I consider the early morning hours my “me time.” I like to wake up just before the sun rises, take a walk around the neighborhood, and enjoy the few hours of silence before my phone starts ringing and work demands all of my attention.
On one of my recent strolls, I noticed that one of my neighbors had done away with their traditional lawns. They’d gotten rid of the St. Augustine grass, disconnected the sprinklers, and brought in more drought-tolerant plants.
Now, I grew up in San Diego, so I remember the carefree days when my friends and I would play in the front yard sprinklers. We would run back and forth through the spray and roll around on the lush, green lawn until the sun went down. But those were different times and now more and more San Diego residents are catching on to what my neighbors caught onto: We have to do our part during this historic drought, but you won’t even miss your lawn if you take care with your landscaping.
Not only does drought-tolerant landscaping look great and help conserve water in these dry times, but it’s also bound to save you hundreds – and maybe even thousands – of dollars a year. It’s time for more multifamily building owners to give this trend a try, not only for the environment, but also for their bottom lines.
It’s Time to Reduce Your Water Usage
As a San Diego resident, you already know that we live in the middle of the desert and rainfall is scarce. But on top of that, there are a lot of scary numbers out there regarding Southern California’s water usage and the historic drought we’re living through:
- A staggering 11 trillion gallons of water are needed for California to fully recover from the current emergency.
- In 2014, Governor Jerry Brown declared the current drought the worst California has ever seen since records began about 100 years ago.
- Lawns account for 50% or more of Southern California residents’ water usage.
This means replacing your lawn with alternate landscaping can have a huge impact. But even though your social conscience might be pushing you towards the switch, you should know that there are a lot of advantages for you as a property owner, too.
The Advantages of Making the Switch to a Drought-Tolerant Landscape
You’ll Save Money on Your Water Bill:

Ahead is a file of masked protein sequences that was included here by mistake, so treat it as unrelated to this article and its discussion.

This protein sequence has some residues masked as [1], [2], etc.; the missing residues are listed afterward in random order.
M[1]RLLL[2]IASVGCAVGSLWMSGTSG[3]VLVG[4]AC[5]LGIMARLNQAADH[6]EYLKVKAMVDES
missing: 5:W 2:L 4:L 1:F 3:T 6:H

This is going to be the gift that keeps on giving. Once you make the switch to drought-tolerant plants, you can say “bye-bye” to that insane monthly water bill. One of my favorite stories comes from our neighbors to the north, in Los Angeles.
Back in 2006, the LA Times talked to Philip Reavis, the owner and resident of a 13-unit apartment complex near the busy intersection of La Cienega Boulevard and 3rd Street. Tired of wasting water, he ripped out the irrigation-dependent lawn, shrubs, and trees, and replaced them with volcanic rock, cacti, and wildflowers. Thanks to his new landscaping, he hasn’t spent a nickel on watering the grounds since 1987!
It’ll Increase Your Curb Appeal
If you still have grass in front of your building, I’m guessing it’s probably not very green anymore. The Southern California area has been on heavy water restrictions for quite some time, so all your thirsty landscaping is likely suffering. And a scorched lawn is hardly a great first impression.
Your building’s curb appeal is a direct reflection on you as a property owner, whether you like it or not. Sloppy or poorly maintained grounds can keep prospective renters from ever wanting to come inside, and it will lessen your chances of getting top-dollar rents. Curb appeal has an enormous impact on the bottom line for owners of multifamily buildings – not to mention the impact it has on net operating incomes, resident attraction, and retention rates.
If you need even more financial incentive, rebates are being used to influence the public to remove turf and switch to water-saving landscaping. For commercial and multifamily customers (over four units), the city of San Diego is offering rebates of $1.50 per square foot, up to 10,000 square feet and $15,000 per site.
Some Options for Your New Yard
If you don’t have much of a green thumb, here are some good drought-resistant plants and flowers to help you get started. There are literally hundreds of different varieties, but these options make for solid choices:
- Brazilian Rosewood
- Painted Lady
- California Dogface
- Peacock Orchid
- Sierra Tiger Lilly
- Berberis Shrubs
- Butterfly Bushes
- African Corn Lily
- Lady Banks Rose
…and many, many more.
REIG Can Help from Start to Finish
When embarking on a renovation or other project of this scale, we know how important it is to finish on time and on budget. At REIG Construction, we have years of experience handling jobs like this and we can guarantee your tenants won’t be displaced or disrupted. Our team of dedicated professionals can assist you through the full duration of the project and there’s nothing we aren’t prepared to handle. Give us a call today and let’s revitalize your property grounds into a drought-tolerant oasis that keeps money in your pocket.